834 SW St Clair Avenue, Suite 202, Portland, OR 97205
About Jeffrey Miller Architect
The recipient of numerous awards and publication features for his noteworthy projects, Jeffrey Miller is a Portland native who holds degrees from both Boston University and the University of Washington. He has also studied architecture and planning at the Massachusetts Institute of Technology. His firm has completed over 500 residential projects throughout the states of Washington, Oregon, California, and Hawaii. He does both new house design and remodeling work, the latter of which often necessitates historic restoration, which is a signature service of his firm. The firm is known for graphically translating and finding solutions to client questions in order to fit a family’s needs and lifestyles. Miller’s Smith Residence won both the Exterior and Interior NW Wall & Ceiling Bureau Outstanding Project of the Year Award.
Jeffrey Miller’s projects are not like those of the many designers who collage different historical motifs into a conglomerate of confusing glue. Instead, his work is always extremely informed by the past while steering clear of trends. A perfect example of this is the Stafford Hills Ranch. In the country house made for Greg and Penny Popma, Miller took influence from the English architect Edwin Lutyens sans the French-like stone facade. The interiors of the dwelling are an 8,000 square feet pivot off a one-and-a-half-story solar, which works well with the cloudy climate of Portland. The ceilings are vaulted trusses built from beams of an old Pennsylvania barn. The stone facade was purposefully chosen in order to work well with light and avoid gray. Miller used Olympia basalt, which glows a kind yellow hue when the light hits at the right angle.
Olson Kundig Architects
AIA Honor Awards
159 S Jackson Street #600, Seattle, WA 98104
About Olson Kundig Architects
Tom Kundig’s firm is located in Seattle, Washington, but it has completed many impressive projects in Portland. He has won a variety of distinguished awards from the American Academy of Arts and Letters and The Smithsonian Cooper-Hewitt National Design Museum. The firm is led by five owners who do a variety of work across the world, including homes (often for art collectors), cultural and civic projects, museums and exhibition designs, creative production, and places of worship. Their design practice is grounded in the idea that buildings serve as a bridge between people and nature and are meant to positively inspire lives.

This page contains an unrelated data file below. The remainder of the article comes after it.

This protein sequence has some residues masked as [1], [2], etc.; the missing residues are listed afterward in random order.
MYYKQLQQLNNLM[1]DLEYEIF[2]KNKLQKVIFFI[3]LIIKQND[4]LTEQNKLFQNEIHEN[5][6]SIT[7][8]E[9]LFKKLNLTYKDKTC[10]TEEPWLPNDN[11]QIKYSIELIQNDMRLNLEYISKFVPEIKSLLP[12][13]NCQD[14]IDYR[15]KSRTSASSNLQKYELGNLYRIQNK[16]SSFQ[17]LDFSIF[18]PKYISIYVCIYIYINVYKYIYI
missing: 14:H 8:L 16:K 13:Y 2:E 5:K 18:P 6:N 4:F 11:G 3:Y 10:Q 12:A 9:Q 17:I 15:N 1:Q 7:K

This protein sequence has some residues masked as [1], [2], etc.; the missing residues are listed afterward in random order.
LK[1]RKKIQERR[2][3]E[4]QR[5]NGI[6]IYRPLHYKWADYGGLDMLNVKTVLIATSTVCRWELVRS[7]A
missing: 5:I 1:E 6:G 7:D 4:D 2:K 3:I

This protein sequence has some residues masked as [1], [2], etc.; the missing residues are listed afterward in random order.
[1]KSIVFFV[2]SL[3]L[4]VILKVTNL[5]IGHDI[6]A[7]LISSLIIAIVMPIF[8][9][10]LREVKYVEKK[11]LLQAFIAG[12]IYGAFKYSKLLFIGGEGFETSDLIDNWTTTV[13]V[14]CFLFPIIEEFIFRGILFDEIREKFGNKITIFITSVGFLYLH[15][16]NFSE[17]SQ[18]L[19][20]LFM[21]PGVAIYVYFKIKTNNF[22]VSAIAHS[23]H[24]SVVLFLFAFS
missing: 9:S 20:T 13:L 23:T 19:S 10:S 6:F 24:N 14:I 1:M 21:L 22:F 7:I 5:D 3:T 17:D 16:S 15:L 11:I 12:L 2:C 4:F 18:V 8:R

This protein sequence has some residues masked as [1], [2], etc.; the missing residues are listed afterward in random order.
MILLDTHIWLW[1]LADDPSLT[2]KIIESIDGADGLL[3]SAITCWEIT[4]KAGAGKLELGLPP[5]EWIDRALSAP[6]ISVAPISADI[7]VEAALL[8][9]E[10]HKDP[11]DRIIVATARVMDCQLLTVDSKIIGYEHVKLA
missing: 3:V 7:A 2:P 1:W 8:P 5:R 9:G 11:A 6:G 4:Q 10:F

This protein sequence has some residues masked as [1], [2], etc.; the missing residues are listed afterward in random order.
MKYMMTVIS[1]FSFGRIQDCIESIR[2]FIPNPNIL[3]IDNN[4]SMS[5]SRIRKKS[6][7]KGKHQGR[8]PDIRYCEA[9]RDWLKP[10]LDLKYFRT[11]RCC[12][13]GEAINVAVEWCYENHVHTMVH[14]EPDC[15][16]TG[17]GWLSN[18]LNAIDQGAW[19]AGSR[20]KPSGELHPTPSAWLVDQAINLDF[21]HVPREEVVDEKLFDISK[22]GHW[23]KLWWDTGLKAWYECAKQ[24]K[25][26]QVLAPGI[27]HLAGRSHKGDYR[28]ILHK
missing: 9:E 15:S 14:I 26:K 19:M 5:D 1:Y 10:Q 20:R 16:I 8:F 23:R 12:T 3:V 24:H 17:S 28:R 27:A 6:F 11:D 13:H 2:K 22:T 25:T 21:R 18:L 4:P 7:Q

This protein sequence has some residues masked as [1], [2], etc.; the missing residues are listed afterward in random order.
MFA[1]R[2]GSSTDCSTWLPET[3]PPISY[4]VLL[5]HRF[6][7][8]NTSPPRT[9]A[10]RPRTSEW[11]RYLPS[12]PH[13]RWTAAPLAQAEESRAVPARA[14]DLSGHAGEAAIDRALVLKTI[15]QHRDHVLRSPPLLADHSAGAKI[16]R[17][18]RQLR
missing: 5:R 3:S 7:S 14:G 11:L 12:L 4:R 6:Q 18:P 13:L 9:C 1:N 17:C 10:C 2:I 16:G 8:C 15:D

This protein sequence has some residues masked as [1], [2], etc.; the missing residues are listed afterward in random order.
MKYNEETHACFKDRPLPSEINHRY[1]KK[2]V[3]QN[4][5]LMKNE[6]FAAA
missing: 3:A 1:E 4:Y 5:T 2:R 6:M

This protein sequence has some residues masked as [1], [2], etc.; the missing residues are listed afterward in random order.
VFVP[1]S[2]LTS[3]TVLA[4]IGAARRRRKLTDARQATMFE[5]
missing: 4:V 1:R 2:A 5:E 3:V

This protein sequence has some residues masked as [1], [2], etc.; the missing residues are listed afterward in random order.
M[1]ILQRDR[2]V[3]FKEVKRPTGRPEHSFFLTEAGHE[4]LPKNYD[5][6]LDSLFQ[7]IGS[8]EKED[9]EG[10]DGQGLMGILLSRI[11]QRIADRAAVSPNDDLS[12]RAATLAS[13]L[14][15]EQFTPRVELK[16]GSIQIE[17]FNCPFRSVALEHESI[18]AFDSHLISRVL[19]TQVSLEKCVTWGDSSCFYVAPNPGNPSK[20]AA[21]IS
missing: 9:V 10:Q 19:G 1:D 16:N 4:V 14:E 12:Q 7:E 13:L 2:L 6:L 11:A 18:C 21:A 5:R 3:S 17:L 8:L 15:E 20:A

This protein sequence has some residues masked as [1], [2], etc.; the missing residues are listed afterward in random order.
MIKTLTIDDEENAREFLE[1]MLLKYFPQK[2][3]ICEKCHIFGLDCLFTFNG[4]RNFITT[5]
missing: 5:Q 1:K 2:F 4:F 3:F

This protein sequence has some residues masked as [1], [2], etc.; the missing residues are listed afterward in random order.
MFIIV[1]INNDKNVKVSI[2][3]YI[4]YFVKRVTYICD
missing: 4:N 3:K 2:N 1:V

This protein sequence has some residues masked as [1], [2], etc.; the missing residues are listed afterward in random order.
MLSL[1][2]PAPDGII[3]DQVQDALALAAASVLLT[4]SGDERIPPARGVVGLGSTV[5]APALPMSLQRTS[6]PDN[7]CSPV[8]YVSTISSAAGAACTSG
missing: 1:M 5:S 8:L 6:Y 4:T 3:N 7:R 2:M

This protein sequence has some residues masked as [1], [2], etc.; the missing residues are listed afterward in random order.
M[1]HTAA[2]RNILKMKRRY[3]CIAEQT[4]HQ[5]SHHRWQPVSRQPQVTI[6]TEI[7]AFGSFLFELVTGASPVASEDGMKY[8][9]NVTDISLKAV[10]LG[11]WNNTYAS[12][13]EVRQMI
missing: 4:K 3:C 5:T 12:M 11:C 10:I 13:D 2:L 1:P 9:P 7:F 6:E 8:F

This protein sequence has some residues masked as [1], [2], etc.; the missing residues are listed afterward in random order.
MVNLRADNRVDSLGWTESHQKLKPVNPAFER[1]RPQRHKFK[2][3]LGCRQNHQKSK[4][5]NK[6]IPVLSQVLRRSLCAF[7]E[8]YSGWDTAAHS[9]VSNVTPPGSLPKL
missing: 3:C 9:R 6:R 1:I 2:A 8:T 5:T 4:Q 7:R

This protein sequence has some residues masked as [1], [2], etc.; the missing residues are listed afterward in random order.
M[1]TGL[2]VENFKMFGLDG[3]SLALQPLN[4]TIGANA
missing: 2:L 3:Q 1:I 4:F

The Portland Heights house was made for clients who were founders of the local jewelry store Twist. Design entrepreneurs Paul Schneider and Lauren Eulau successfully translate envisioned beauty, which shines in the two-story house’s long and stout structure. The width never exceeds that of one room, the living and entertainment rooms sit on top of the bedrooms, and the library has floor-to-ceiling glass, which also spreads across the back elevator. The otherwise quite rectilinear design of the house is broken with the master suite, which sits aloft the trees in a column that faces west, overlooking the Coastal Range and the Tualatin Valley. Olson Kundig has also made some pretty spectacular vacation homes for Portlanders who want a getaway to a second home a little outside the city. Take the Glass Farmhouse in Northeast Oregon, for example. The clients, inspired by Philip Johnson’s Glass House, wanted a place that opened to the prairie and mountains. Three sides of the house have high-efficiency, glass-framed walls with steel, while the north side of the house is a solid exterior wall. The house itself sits on a concrete slab, which is further supported by a concrete foundation. Heat-absorbing and releasing thermal mass also exists in separate isolation from the ground plane. Inside the magnificently modern and transparent house are large spaces for eating, living, and sleeping, as well as other enclosed rooms such as a bathroom, study, and storage area.
Portland, OR 97213
About PDX Living
Dedicated to designing and building energy-efficient homes that are both comfortable and healthy, PDX Living is a company one can trust to build a modern Portland home. The firm is award-winning in its construction and design due to the fact that they look to the future in order to build today’s best buildings. They always strive to create projects that use as little energy as possible and that will remain durable and beautiful throughout the years. Another winning factor is that they strive to make their projects low-cost despite being high-performance-driven.